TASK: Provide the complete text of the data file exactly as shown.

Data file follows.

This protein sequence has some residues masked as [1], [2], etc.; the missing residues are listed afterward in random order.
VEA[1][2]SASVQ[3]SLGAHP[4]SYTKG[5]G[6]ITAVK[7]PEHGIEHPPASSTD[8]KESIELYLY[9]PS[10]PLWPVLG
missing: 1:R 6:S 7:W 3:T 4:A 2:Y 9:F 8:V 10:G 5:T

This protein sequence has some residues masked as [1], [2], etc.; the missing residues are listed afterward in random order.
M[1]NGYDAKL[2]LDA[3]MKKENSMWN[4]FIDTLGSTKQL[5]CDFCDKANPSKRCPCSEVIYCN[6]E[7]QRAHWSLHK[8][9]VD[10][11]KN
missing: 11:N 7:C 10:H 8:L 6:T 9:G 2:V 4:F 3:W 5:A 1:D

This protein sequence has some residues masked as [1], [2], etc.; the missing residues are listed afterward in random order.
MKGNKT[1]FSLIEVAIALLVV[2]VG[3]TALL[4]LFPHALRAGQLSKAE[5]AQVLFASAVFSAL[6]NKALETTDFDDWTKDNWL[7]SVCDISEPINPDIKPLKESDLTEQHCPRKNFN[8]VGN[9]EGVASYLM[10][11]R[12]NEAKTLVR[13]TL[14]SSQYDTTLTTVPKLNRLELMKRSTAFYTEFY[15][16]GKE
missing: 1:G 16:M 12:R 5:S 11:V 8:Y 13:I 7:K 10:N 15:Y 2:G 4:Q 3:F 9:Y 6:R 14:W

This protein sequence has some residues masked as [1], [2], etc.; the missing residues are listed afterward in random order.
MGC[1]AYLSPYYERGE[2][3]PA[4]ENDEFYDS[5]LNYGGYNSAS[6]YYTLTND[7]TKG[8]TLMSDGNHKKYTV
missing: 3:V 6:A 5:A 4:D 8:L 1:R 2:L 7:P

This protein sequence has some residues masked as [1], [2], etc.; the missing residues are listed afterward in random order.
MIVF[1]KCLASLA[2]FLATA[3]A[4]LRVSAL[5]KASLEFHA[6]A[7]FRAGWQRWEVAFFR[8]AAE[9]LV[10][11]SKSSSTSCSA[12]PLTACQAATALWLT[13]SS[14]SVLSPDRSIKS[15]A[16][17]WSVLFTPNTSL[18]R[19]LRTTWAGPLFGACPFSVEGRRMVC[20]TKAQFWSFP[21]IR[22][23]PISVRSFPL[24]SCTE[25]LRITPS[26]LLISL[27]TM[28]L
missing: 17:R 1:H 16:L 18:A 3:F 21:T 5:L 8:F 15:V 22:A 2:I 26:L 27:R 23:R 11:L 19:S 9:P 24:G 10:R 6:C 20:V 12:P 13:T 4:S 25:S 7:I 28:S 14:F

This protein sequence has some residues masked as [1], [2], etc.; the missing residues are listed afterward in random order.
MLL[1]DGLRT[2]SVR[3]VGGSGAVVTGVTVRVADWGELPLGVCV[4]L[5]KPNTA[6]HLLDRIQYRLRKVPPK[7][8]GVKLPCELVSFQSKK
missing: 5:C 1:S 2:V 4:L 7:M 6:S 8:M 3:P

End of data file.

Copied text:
This protein sequence has some residues masked as [1], [2], etc.; the missing residues are listed afterward in random order.
VEA[1][2]SASVQ[3]SLGAHP[4]SYTKG[5]G[6]ITAVK[7]PEHGIEHPPASSTD[8]KESIELYLY[9]PS[10]PLWPVLG
missing: 1:R 6:S 7:W 3:T 4:A 2:Y 9:F 8:V 10:G 5:T

This protein sequence has some residues masked as [1], [2], etc.; the missing residues are listed afterward in random order.
M[1]NGYDAKL[2]LDA[3]MKKENSMWN[4]FIDTLGSTKQL[5]CDFCDKANPSKRCPCSEVIYCN[6]E[7]QRAHWSLHK[8][9]VD[10][11]KN
missing: 11:N 7:C 10:H 8:L 6:T 9:G 2:V 4:F 3:W 5:A 1:D

This protein sequence has some residues masked as [1], [2], etc.; the missing residues are listed afterward in random order.
MKGNKT[1]FSLIEVAIALLVV[2]VG[3]TALL[4]LFPHALRAGQLSKAE[5]AQVLFASAVFSAL[6]NKALETTDFDDWTKDNWL[7]SVCDISEPINPDIKPLKESDLTEQHCPRKNFN[8]VGN[9]EGVASYLM[10][11]R[12]NEAKTLVR[13]TL[14]SSQYDTTLTTVPKLNRLELMKRSTAFYTEFY[15][16]GKE
missing: 1:G 16:M 12:R 5:S 11:V 8:Y 13:I 7:K 10:N 15:Y 2:G 4:Q 3:F 9:Y 6:R 14:W

This protein sequence has some residues masked as [1], [2], etc.; the missing residues are listed afterward in random order.
MGC[1]AYLSPYYERGE[2][3]PA[4]ENDEFYDS[5]LNYGGYNSAS[6]YYTLTND[7]TKG[8]TLMSDGNHKKYTV
missing: 3:V 6:A 5:A 4:D 8:L 1:R 2:L 7:P

This protein sequence has some residues masked as [1], [2], etc.; the missing residues are listed afterward in random order.
MIVF[1]KCLASLA[2]FLATA[3]A[4]LRVSAL[5]KASLEFHA[6]A[7]FRAGWQRWEVAFFR[8]AAE[9]LV[10][11]SKSSSTSCSA[12]PLTACQAATALWLT[13]SS[14]SVLSPDRSIKS[15]A[16][17]WSVLFTPNTSL[18]R[19]LRTTWAGPLFGACPFSVEGRRMVC[20]TKAQFWSFP[21]IR[22][23]PISVRSFPL[24]SCTE[25]LRITPS[26]LLISL[27]TM[28]L
missing: 17:R 1:H 16:L 18:A 3:F 21:T 5:L 8:F 15:V 22:A 2:I 26:L 27:R 23:R 11:L 19:S 9:P 24:G 10:R 6:C 20:V 12:P 13:T 4:S 25:S 7:I 28:S 14:F

This protein sequence has some residues masked as [1], [2], etc.; the missing residues are listed afterward in random order.
MLL[1]DGLRT[2]SVR[3]VGGSGAVVTGVTVRVADWGELPLGVCV[4]L[5]KPNTA[6]HLLDRIQYRLRKVPPK[7][8]GVKLPCELVSFQSKK
missing: 5:C 1:S 2:V 4:L 7:M 6:S 8:M 3:P